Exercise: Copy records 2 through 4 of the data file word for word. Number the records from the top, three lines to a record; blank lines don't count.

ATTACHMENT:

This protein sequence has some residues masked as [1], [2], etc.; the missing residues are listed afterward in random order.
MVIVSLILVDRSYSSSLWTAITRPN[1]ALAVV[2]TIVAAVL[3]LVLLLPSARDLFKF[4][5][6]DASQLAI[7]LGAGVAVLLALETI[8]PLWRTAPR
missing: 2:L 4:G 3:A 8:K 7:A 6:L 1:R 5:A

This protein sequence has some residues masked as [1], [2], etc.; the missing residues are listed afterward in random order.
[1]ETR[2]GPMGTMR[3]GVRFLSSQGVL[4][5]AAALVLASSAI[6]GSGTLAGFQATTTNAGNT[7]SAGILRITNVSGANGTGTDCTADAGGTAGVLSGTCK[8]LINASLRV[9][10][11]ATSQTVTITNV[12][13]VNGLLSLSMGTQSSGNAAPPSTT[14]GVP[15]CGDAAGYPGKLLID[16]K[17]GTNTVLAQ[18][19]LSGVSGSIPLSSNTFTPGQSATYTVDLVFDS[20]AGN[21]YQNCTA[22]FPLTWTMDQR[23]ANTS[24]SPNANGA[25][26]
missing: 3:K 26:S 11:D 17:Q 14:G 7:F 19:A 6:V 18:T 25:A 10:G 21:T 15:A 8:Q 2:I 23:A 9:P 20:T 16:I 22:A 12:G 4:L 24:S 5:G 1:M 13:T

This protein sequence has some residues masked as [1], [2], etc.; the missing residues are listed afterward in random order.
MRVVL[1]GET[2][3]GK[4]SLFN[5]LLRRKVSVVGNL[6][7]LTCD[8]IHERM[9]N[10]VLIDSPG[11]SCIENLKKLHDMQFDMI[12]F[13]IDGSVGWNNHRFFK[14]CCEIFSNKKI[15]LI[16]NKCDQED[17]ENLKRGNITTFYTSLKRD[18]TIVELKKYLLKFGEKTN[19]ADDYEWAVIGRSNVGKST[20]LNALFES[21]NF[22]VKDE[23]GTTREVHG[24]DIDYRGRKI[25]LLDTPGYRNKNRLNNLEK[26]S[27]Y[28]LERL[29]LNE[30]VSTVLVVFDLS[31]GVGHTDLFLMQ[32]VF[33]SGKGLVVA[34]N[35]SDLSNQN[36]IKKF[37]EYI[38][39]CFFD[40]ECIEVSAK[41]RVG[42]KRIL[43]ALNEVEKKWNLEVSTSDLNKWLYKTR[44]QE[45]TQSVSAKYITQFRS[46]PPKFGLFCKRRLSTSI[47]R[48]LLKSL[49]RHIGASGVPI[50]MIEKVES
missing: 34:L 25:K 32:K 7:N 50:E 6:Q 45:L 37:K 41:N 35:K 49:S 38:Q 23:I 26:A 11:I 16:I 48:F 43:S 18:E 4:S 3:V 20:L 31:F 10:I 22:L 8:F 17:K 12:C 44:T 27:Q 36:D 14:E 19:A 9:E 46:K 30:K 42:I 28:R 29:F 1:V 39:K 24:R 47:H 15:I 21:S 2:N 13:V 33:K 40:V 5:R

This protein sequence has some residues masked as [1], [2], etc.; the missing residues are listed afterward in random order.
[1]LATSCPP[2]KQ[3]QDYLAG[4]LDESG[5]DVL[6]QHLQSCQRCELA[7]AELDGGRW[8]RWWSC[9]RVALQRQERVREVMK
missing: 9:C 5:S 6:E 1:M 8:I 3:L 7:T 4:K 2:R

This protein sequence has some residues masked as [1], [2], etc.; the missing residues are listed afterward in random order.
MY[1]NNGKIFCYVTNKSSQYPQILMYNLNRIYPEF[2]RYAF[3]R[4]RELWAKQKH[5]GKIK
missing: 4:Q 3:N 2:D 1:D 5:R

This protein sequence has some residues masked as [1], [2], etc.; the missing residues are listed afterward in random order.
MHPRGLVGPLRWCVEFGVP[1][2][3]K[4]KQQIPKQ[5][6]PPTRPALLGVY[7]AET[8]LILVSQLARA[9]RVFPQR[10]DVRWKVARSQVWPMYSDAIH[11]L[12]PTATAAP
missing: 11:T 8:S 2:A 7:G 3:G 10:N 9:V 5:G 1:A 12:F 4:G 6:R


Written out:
This protein sequence has some residues masked as [1], [2], etc.; the missing residues are listed afterward in random order.
[1]ETR[2]GPMGTMR[3]GVRFLSSQGVL[4][5]AAALVLASSAI[6]GSGTLAGFQATTTNAGNT[7]SAGILRITNVSGANGTGTDCTADAGGTAGVLSGTCK[8]LINASLRV[9][10][11]ATSQTVTITNV[12][13]VNGLLSLSMGTQSSGNAAPPSTT[14]GVP[15]CGDAAGYPGKLLID[16]K[17]GTNTVLAQ[18][19]LSGVSGSIPLSSNTFTPGQSATYTVDLVFDS[20]AGN[21]YQNCTA[22]FPLTWTMDQR[23]ANTS[24]SPNANGA[25][26]
missing: 3:K 26:S 11:D 17:Q 14:G 7:F 19:A 6:V 18:T 25:A 10:G 21:T 15:A 8:Q 2:I 23:A 9:P 20:T 16:I 22:A 12:G 4:L 24:S 5:G 1:M 13:T

This protein sequence has some residues masked as [1], [2], etc.; the missing residues are listed afterward in random order.
MRVVL[1]GET[2][3]GK[4]SLFN[5]LLRRKVSVVGNL[6][7]LTCD[8]IHERM[9]N[10]VLIDSPG[11]SCIENLKKLHDMQFDMI[12]F[13]IDGSVGWNNHRFFK[14]CCEIFSNKKI[15]LI[16]NKCDQED[17]ENLKRGNITTFYTSLKRD[18]TIVELKKYLLKFGEKTN[19]ADDYEWAVIGRSNVGKST[20]LNALFES[21]NF[22]VKDE[23]GTTREVHG[24]DIDYRGRKI[25]LLDTPGYRNKNRLNNLEK[26]S[27]Y[28]LERL[29]LNE[30]VSTVLVVFDLS[31]GVGHTDLFLMQ[32]VF[33]SGKGLVVA[34]N[35]SDLSNQN[36]IKKF[37]EYI[38][39]CFFD[40]ECIEVSAK[41]RVG[42]KRIL[43]ALNEVEKKWNLEVSTSDLNKWLYKTR[44]QE[45]TQSVSAKYITQFRS[46]PPKFGLFCKRRLSTSI[47]R[48]LLKSL[49]RHIGASGVPI[50]MIEKVES
missing: 34:L 25:K 32:K 7:N 50:E 6:Q 45:L 37:K 41:N 35:K 49:S 38:Q 23:I 26:A 11:I 16:I 48:F 43:S 18:E 4:S 3:V 20:L 31:F 10:I 22:L 8:F 17:K 12:C 44:T 27:Q 36:D 14:E 19:A 9:E 46:K 30:K 42:I 28:R 29:F 1:V 39:K 24:R 47:H 15:I 21:S 2:N 13:V 33:K 40:V 5:R

This protein sequence has some residues masked as [1], [2], etc.; the missing residues are listed afterward in random order.
[1]LATSCPP[2]KQ[3]QDYLAG[4]LDESG[5]DVL[6]QHLQSCQRCELA[7]AELDGGRW[8]RWWSC[9]RVALQRQERVREVMK
missing: 9:C 5:S 6:E 1:M 8:I 3:L 7:T 4:K 2:R